Whilst it shares lineage with Jay-Z's The Blueprint, it's more closely related to The Black Album, as the songs play out like a movie script with Nicki pulling half the strings, and the other half just spilling out of her, uncontrolled confessions. Only is a disgusting romp that sounds like the ultimate break up party smash, with Drake and Wayne explaining their various carnal thoughts about Nicki and what they'd do to her when she is no longer spoken for. Buy A Heart, with a brilliant performance from Meek Mill, casts her as the cold and emotionless, calculating lover that stays well on top of the games men play to win her over, "you said you was in love, and I still didn't budge / Cause I already seen how you be going in when you be in them clubs". When Pills N Potions and then Bed Of Lies cut in, they sound like expressions of the same problem, with Nicki outwardly dismissing a relationship that inside she can't let go of, despite her best efforts. Grand Piano continues this theme, although it backtracks to before the relationship is over, as she shrewdly observes herself being drawn in to the negative consequences of a toxic relationship, "Am I just a fool? Blind and stupid for loving you".
Despite the candid nature of these tracks, it must be viewed in relative terms. They are candid for Nicki Minaj's standards, but she has nothing on Taylor Swift. There's still a huge amount of innuendo and unanswered questions. Who did she say yes to in 2006 when they proposed? A partner, or the rap game in general? Who is playing her head like a grand piano? When Drake says she has a man, is it still SB? And is she admitting to attacking him with a bottle of Ace of Spades? It's a puzzle that, given past acts, she won't soon help us solve.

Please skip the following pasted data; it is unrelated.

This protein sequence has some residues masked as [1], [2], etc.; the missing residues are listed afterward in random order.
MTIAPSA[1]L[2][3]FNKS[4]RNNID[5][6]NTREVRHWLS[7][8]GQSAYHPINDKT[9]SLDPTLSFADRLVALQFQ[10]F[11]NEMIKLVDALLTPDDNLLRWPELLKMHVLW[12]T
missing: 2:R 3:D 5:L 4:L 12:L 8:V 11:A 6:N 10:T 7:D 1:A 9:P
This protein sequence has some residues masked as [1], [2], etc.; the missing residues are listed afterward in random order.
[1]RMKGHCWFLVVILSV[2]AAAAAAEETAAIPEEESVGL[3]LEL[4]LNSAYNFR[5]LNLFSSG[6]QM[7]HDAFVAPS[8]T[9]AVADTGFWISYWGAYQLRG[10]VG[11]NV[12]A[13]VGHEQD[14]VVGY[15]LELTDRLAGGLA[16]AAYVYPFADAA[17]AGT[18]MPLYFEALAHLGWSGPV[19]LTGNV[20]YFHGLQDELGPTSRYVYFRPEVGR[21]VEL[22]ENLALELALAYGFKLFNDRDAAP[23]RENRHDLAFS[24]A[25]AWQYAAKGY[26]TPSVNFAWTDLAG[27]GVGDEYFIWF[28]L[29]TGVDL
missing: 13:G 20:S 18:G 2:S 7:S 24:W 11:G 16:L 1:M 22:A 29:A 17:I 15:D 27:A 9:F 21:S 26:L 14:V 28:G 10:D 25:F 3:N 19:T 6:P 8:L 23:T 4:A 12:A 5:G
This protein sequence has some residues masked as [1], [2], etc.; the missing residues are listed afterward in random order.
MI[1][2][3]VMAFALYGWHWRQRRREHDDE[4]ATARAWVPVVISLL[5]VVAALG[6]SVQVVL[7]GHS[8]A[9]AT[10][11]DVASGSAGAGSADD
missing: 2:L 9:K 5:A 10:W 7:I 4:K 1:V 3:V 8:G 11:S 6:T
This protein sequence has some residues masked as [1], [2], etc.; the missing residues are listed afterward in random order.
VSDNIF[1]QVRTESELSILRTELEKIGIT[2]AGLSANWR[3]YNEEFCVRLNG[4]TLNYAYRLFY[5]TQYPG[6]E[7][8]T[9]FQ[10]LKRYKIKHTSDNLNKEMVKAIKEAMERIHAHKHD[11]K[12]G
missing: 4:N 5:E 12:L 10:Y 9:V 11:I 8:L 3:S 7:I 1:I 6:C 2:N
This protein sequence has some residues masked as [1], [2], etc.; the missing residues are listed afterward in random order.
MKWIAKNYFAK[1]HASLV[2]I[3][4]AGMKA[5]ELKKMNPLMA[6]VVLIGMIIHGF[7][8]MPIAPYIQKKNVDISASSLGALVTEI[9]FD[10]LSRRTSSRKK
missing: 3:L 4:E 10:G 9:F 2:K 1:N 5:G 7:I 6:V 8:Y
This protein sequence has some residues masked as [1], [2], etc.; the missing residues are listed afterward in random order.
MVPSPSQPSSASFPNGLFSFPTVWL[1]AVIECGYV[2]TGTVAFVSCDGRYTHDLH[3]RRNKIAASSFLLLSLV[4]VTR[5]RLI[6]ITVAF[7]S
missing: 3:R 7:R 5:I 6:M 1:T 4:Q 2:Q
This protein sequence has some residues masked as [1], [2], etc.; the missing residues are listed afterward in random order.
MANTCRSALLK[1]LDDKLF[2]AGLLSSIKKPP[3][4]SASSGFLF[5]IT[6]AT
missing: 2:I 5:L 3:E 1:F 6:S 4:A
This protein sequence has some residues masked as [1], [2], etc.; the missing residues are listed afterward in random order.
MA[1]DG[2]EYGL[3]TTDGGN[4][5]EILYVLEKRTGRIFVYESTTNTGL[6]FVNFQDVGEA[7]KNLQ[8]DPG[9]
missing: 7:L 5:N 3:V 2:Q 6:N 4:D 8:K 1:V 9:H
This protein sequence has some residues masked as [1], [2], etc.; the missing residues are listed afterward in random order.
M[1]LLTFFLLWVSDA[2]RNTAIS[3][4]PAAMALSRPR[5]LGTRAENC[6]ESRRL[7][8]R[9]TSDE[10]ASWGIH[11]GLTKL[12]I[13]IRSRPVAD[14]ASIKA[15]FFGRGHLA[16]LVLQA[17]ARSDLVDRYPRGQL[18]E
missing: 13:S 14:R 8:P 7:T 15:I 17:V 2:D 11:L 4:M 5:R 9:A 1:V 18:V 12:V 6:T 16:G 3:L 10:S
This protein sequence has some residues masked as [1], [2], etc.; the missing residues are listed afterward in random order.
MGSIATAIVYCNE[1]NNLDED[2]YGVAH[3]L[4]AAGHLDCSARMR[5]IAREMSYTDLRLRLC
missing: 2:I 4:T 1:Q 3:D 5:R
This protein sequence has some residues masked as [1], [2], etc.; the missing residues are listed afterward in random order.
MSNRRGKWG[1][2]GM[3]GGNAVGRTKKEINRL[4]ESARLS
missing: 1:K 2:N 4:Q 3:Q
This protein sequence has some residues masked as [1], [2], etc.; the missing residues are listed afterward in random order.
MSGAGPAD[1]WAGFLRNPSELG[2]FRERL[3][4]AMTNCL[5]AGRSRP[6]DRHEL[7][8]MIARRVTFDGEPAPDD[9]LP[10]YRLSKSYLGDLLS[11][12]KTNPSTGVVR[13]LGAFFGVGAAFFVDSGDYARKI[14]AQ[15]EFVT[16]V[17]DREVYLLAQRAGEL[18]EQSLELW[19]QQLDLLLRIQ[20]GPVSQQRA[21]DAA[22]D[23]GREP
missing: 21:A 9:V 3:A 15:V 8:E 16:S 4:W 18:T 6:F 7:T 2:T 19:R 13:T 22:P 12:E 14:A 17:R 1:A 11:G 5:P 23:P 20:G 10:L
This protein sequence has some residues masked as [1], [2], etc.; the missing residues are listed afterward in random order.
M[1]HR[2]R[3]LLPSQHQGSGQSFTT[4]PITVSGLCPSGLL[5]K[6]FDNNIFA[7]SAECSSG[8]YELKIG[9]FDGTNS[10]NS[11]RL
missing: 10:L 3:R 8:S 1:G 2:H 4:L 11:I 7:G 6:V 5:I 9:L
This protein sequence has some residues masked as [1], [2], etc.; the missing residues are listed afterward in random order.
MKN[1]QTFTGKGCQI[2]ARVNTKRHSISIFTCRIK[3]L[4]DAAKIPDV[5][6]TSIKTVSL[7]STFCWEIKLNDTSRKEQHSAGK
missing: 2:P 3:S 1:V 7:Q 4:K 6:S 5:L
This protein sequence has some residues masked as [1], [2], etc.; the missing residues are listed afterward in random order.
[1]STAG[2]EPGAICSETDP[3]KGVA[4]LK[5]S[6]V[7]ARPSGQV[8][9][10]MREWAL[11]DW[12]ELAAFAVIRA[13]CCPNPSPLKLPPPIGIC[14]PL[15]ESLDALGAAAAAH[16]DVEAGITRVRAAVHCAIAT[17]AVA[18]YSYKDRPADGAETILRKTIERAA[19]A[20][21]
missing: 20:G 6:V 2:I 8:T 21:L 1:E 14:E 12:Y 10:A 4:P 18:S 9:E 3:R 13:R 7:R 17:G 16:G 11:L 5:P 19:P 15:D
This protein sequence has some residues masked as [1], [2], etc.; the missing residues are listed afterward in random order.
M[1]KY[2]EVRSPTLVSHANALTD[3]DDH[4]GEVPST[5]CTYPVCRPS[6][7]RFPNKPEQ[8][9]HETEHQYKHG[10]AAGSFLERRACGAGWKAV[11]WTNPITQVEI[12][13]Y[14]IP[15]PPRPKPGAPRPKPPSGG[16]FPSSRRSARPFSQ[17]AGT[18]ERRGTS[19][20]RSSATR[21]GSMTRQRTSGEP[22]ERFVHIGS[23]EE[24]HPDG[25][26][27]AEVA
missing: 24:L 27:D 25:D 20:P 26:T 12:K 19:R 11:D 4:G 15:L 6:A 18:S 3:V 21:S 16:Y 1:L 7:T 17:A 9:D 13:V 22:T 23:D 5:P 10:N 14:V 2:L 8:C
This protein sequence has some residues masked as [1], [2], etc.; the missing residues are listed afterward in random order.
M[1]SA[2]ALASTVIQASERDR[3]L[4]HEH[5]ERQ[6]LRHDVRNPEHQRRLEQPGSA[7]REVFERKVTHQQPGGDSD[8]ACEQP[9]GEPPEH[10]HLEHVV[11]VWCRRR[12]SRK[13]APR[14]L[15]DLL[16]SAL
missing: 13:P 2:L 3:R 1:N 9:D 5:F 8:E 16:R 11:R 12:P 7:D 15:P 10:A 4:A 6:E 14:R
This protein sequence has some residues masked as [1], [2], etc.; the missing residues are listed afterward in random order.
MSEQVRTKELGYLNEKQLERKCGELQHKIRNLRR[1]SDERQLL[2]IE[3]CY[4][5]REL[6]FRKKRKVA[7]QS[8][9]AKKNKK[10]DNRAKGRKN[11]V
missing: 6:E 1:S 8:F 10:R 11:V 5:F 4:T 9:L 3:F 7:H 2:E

Of course, she can still spit. She lays lyrical waste to Iggy Azalia on Win Again with a withering verse of subliminals. She trades heat with Drake and Wayne on two separate songs, although the unfortunate Truffle Butter (admittedly a deluxe edition bonus track) is woefully undernourished. Yung Berg (remember him?) drops by for a brilliant piece of eery angst on Shanghai which she tears to absolute shreads, "All these bitches in pocket, I'm bout to make a deposit / Tell em go head and gossip, as long as your house is the size of my closet". The much awaited link up with Queen Bee is dominant, with both legends dropping to the kind of trap flow that would make established underground artists bow their head in shame. She enlists Ariana Grande not to help her on a love ballad, but to dissect the importance of a man who gives good oral sex and is submissive when he's told to be.
And yes, Anaconda is actually listenable if you give it a chance..
The Pinkprint, initially, might seem odd to you. She blurs the lines between rapper and singer so expertly that her previous work sounds clunky and conspired in comparison. It takes more than a couple of listens to digest it and recognise what it is. All of a sudden, the title begins to make sense.. There's no woman in the game with half as much talent as Minaj, and whilst we all desperately want her to drop a project of pure, dazzling rap acrobatics, she still manages to delight by redefining the term Queen. Beyonce might have that on lock right now, but the way Nicki has put together The Pinkprint she is coming for the throne.